I’m ill so this will be to the point.
As with previous posts around this topic – I am sharing this in the hopes that it helps some fellow indies.
This month I earnt over $1,000 from my Urban Fantasy books. Below is the data showing how that breaks down over pages read and sales, and between the two series. I’ve just thrown the screenshots from my Book Report here, nothing’s hidden.
Genre: Urban Fantasy
Length: 50k ish except for Infernal Ties which is 30k ish.
Infernal Ties – July 1st 2016
Infernal Bonds – July 8th 2016
Witch Infernal – August 5th 2016
Infernal Alliance – December 5th 2016
Stolen Ink – February 10th 2017
I’m adding this in here because seeing indie authors guilt-trip readers into leaving reviews makes me really cranky. Infernal Bonds achieved it’s 10th review sometime this week. Infernal Ties got it’s 20th review some time this week? Last week? Stolen Ink has around about 20 reviews.
Of those reviews, the vast majority are from paying readers who grabbed the book/s and left a review without a prompt from me. As you can see, money can be made from books without them hitting the supposed magic 50 reviews mark.
*End grumpy segment*
Average sales ranking:
I haven’t paid much attention to the Infernal Hunt books to be honest. They kinda stopped existing in my mind the moment Infernal Alliance was published. I believe they’ve been sitting around the 80k mark.
Stolen Ink has fluctuated between 5k – 11k overall on the Amazon store. It’s sat steadily in the top 100 of 8 sub-categories.
I’m broke. Moving country is super expensive. I believe the total spend on promotion was $120. They were booked some time ago because I wanted to avoid the dreaded 30 day cliff on Stolen Ink.
Stolen Ink went down to 99c for a weekend, and then Infernal Bonds went free for a weekend. They were each thrown onto promotion sites for those runs.
I chose to make Infernal Bonds free instead of Infernal Ties because Ties is a prequel novella and it’s far more of a bitch to promote that. To be completely honest. Readers can start the series with Bonds, and making Bonds free means that I tend to get a lot of sales on Ties too (as it’s perma 99c).
The cold hard data:
The sales are a mix of 99c and $2.99 as stated above with the promotions and all. All of Infernal Ties sales are 99c as that’s perma-99c.
I have to admit that I’m not entirely happy with those giveaway figures. I’m unsure quite what caused those to be lower than I’d expected. It could be placement of Bonds within the newsletter on the day. It could be that Bonds just didn’t resonate with what readers wanted on the day. Maybe those particular promo sites aren’t working as well as they used to. I honestly don’t know. The figures there aren’t as good as the last freebie run I did back in August, but, they were good enough to bump up sales and pay their way so to speak.
(If you think this is a far prettier and more useful way to view your KDP data you can get Book Report here, it’s free up until you earn $1k/month.)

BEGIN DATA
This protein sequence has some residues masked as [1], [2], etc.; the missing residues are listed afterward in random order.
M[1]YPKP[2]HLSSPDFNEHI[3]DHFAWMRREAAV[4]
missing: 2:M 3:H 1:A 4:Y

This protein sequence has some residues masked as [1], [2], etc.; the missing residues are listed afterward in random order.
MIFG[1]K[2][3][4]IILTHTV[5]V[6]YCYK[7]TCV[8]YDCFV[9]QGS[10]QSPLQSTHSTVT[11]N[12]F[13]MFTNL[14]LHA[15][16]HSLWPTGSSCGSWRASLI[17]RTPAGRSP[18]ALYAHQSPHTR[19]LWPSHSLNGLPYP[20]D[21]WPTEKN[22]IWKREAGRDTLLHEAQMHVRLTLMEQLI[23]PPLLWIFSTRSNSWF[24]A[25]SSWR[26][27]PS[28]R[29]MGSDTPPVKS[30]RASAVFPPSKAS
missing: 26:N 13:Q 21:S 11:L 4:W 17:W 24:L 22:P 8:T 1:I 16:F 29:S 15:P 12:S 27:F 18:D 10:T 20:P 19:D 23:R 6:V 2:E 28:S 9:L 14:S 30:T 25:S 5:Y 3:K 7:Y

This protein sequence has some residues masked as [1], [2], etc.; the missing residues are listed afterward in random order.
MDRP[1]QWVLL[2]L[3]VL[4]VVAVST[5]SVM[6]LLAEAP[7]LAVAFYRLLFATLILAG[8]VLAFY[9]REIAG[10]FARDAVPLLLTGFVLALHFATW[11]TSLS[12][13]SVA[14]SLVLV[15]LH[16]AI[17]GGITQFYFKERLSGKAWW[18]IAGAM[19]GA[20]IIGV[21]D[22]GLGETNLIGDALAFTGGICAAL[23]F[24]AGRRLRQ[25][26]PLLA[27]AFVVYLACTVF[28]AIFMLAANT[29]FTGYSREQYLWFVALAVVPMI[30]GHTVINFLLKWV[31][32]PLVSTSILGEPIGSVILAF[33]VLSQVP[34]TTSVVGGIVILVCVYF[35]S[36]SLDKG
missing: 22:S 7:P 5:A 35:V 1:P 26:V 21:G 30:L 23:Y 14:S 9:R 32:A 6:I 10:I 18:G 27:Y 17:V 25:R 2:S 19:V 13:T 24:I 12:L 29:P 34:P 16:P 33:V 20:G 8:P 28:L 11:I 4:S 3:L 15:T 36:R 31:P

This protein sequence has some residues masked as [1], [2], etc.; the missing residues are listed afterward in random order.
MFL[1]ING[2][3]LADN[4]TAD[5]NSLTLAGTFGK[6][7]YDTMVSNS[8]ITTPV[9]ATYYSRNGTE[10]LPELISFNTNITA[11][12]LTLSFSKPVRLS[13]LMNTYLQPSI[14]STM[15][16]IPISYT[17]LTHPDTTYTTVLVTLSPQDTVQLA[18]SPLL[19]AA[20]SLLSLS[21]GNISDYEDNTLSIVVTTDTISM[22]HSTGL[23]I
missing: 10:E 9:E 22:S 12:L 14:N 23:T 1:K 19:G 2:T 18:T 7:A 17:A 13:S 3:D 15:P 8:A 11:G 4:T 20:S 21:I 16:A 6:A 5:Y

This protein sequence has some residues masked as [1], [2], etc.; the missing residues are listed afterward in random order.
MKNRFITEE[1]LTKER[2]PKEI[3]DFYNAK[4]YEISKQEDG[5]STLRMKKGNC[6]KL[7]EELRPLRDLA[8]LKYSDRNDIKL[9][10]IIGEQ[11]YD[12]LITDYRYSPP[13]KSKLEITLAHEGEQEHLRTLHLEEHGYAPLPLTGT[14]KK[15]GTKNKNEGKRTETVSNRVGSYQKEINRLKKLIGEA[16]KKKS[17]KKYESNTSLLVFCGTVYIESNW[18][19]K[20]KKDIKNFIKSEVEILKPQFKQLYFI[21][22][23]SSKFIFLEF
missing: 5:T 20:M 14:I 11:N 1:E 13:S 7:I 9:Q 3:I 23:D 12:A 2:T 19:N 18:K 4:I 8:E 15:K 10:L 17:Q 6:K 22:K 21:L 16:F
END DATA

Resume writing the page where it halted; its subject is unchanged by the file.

The differences between the two series:
I outlined this in a previous post but I’ll put it here to make things simpler.
Infernal Hunt is a far more safe Urban Fantasy series. I love it, I had a lot of fun writing it, and readers seem to enjoy it. Don’t get me wrong, I’m proud of the series, but it was reasonably safe.
It follows a snarky, strong, female protagonist as she protects the city she loves from big bad supernatural creatures. It has a wonderfully sexy supernatural love interest. A snarky elf that I love to bits, a great female friendship, and so on. It’s safe. It’s good, familiar, Urban Fantasy.
Ink Born is my ‘fuck this I’m burnt out I’m writing the book I want to write’.
I desperately wanted to read about and write a tattoo magician for years. I kept looking and couldn’t find anything to satisfy that itch. Bring in Dacian.
I really wanted to write a huge fantasy kitchen sink world, something with everything in it. Cue the Ink world.
I’m a bi woman, my friends are part of the LGBT+ community, I grew up surrounded by the most amazing gay guys, so it was only natural that it ended up as an LGBT+ cast.
In short, Ink Born stands out from the crowd. I had a lot of people say they saw the words ‘gay tattoo magician’ and hit the buy button. That was all they needed to know.
Stolen Ink fills a couple of niches in the Urban Fantasy market that readers are desperate to be filled.
So there we have it. I hope this helps some people. I hope it gives some hope and insight to help some fellow indies achieved their goals and level up their publishing.
To say I’m excited about hitting this milestone is an understatement. It’s completely surreal to be honest. Thanks guys. Your love and support really does mean the world to me.
As I’m being mushy, I’m taking an extra minute to thank my dearest twin Mollie. She’s my rock and the most amazing person. My friends Miriam and Jen are absolutely incredible, they perk me up in the dark moments. I wouldn’t be doing this at all if it weren’t for S.M. Reine and her fantastic Urban Fantasy, and her support on Twitter. To say she’s a sweetheart doesn’t do her service. Of course we also have my long-suffering and insanely talented editor, Michael. He’s an absolute godsend and worth his weight in gold. Last, but certainly not least, is my husband. He’s my rock. He’s everything I dreamed of in a life partner and so much more.
Yes I know that sounds like an Oscars acceptance speech and nope I don’t care. I’m ill. I hit a milestone. I’m allowed dammit. 😛